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Dr. Gelman opines that if it is believed that Claimant had back pain from the April of 2010 incident then a month or two of treatment may have been reasonable to address a soft tissue injury, but other than that the medical treatment is not reasonable or necessary. Dr. Gelman recommends over-the-counter Ibruprofen or Naproxen.
On cross-examination Dr. Gelman agrees that Claimant is not exaggerating or amplifying his symptoms. He explained that upon examination Claimant had pain in the right thigh and hip when he performed straight leg raise and sitting root testing. Dr. Gelman concedes that the did not perform any range of motion testing of the lower back, but explained that he did not do it because Claimant's left hip replacement and right sided hip pain. He agrees that on Claimant's initial examination with Dr. Bandera positive bilateral straight leg raising at thirty five degrees, and some pain on facet loading at the L4-S1 level were noted. He agrees that Dr. Bandera also found decreased range of motion in all planes of Claimant's low back.
Dr. Gelman agreed that he has not reviewed any treatment records, other than in the 2004 timeframe which reveal low back complaints until the work accident in April of 2010. Dr. Gelman suspects that Claimant had chronic symptoms, but was actively treating pertaining to other body parts. He concedes that during several visits with Dr. Tucker from 2004 until 2010 Claimant did not complain of lower back pain. He has not reviewed any other records which reveal such a complaint.
He also has not reviewed any records which reveal a complaint about right hip pain until September 23, 2009 when Claimant was seen by Dr. Tucker. Dr. Gelman does not believe that minor activities, such as moving a chair or buffing floors, would aggravate a severe degenerative condition such as Claimant's. The literature would support major trauma as the potential for exacerbation or aggravation of a degenerative spine condition.[2]

The Board obviously accepted the testimony of Dr. Bandera due in large part to it finding Poole to be credible regarding the work activities leading to the injury and other portions of his testimony. Further, while referring Poole's medical expenses to utilization review at the State's request, the Board found Dr. Bandera's treatment to be reasonable and necessary, in its initial decision, at least. That finding, of course, was later deleted from the decision at the State's request, but it retained its directive for utilization review of the bills.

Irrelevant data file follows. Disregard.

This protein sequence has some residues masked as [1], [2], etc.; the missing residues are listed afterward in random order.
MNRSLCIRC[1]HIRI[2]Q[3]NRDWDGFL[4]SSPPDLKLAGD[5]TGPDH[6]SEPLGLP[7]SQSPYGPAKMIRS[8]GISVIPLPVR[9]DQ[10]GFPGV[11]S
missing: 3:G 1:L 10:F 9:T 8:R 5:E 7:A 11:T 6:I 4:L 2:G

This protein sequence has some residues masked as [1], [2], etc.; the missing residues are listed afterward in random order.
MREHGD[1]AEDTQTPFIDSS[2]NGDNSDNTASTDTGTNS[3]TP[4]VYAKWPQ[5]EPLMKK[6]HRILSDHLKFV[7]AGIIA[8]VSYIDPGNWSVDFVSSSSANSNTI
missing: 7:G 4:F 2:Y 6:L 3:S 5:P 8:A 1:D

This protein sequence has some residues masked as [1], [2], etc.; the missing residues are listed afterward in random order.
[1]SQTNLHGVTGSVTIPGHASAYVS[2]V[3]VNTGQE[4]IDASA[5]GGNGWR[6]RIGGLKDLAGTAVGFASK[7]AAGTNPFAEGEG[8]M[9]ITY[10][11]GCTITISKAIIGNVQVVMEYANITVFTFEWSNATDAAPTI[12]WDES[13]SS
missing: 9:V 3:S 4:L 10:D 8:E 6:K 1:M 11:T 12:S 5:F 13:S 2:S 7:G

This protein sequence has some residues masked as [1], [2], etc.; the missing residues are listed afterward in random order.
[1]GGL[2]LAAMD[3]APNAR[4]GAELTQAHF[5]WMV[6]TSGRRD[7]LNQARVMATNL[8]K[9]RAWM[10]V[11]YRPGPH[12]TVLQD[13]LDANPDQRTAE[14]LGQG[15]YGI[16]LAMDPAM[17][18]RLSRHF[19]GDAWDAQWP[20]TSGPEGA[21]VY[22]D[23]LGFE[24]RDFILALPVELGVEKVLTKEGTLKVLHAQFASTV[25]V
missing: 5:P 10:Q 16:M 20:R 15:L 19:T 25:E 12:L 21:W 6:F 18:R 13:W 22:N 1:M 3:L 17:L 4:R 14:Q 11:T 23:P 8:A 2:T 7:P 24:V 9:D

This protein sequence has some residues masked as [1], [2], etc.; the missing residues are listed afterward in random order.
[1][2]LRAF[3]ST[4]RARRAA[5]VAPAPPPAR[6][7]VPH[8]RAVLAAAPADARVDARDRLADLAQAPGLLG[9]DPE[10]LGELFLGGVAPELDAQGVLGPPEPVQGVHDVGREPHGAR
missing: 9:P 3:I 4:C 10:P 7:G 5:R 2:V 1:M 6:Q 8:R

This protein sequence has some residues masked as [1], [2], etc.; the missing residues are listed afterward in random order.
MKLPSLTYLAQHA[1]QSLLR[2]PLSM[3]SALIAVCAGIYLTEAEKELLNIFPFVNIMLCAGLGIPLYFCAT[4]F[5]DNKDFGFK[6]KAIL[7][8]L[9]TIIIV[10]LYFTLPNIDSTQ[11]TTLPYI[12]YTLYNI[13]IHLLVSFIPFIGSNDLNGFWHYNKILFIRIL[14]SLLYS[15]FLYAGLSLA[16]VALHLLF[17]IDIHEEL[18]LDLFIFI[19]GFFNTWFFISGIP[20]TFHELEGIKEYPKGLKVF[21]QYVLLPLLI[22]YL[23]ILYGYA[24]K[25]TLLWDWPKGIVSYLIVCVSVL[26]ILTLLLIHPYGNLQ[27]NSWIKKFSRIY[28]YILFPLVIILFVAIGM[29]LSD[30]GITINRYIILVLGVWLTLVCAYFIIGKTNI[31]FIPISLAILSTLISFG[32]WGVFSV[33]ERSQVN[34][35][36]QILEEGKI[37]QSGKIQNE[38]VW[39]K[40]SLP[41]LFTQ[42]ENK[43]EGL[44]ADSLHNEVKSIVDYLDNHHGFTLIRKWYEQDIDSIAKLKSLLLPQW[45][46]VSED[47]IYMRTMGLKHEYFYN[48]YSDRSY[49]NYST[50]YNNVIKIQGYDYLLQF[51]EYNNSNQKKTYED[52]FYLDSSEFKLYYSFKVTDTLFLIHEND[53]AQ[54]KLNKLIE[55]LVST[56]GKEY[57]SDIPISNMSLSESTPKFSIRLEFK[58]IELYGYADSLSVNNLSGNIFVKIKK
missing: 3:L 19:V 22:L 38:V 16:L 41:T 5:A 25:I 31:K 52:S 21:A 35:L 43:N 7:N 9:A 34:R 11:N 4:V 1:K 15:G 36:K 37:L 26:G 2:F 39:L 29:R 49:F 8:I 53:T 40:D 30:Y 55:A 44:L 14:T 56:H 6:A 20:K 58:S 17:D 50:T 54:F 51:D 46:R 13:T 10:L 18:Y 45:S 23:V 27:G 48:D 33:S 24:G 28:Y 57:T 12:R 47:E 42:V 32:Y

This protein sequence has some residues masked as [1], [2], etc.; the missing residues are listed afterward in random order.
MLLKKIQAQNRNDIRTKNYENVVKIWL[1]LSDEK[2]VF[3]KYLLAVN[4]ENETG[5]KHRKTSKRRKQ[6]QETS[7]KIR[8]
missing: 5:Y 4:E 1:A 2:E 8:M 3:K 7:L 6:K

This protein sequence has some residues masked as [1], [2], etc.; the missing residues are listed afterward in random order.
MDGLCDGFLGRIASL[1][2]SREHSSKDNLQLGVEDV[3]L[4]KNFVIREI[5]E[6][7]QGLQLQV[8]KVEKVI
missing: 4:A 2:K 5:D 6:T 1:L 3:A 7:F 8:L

Parties' Contentions

Poole argues that the Board erred in referring his medical bills to utilization review, particularly after the initial finding that Poole's medical expenses were reasonable and necessary. He contends that the 2007 law does not allow for the employer to have a second chance to contest compensability where the employer does not, as here, acknowledge the injury as work related. The Board erred, he asserts, by confining its initial hearing to the issues of whether a work-related injury occurred and/or whether injuries are causally related and not making an award for medical expenses. Finally, he claims the Board erred in removing the " reasonable and necessary" language from its initial decision.

The State argues that by initially seeking utilization review rather than going to

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the Board, it would waive any claims it had whether there was a work-related injury and causation. The Board, therefore, the State contends, did not err in referring Poole's medical expenses to utilization review, or removing the phrase " reasonable and necessary" or considering its reargument motion without a hearing.

Discussion

The issue presented is purely one of statutory construction. As such this Court's review is plenary.[3]

Statutory Construction of the Utilization Review Statute

There are various principles a court employs when interpreting a statute. It is well established in Delaware that in construing statutory language, courts attempt to determine and give effect to the legislative intent.[4] If however, the statute contains unambiguous language, the plain meaning of the terms control.[5] A statute is ambiguous if it " is reasonably susceptible of two interpretations." [6] " Ambiguity may also be found if a literal reading of the statute would lead to an unreasonable or absurd result not contemplated by the legislature." [7]

Additionally, the Delaware Workers' Compensation laws were passed for the benefit of employees injured on the job.[8] As such, this Court will engage in a liberal interpretation " to resolve any reasonable doubts in favor of the worker." [9] A court must interpret a statute to avoid mischievous or absurd results.[10]

On January 17, 2007, the Governor signed what was Senate Bill 1 which became 76 Del. Laws ch. 1. The primary provisions incorporated into the Delaware Code pertinent to this case are now 19 Del. C. §§ 2322A-2322F. The initial feature in all of the changes was the establishment of the Health Care Advisory Panel whose purpose the General Assembly stated was: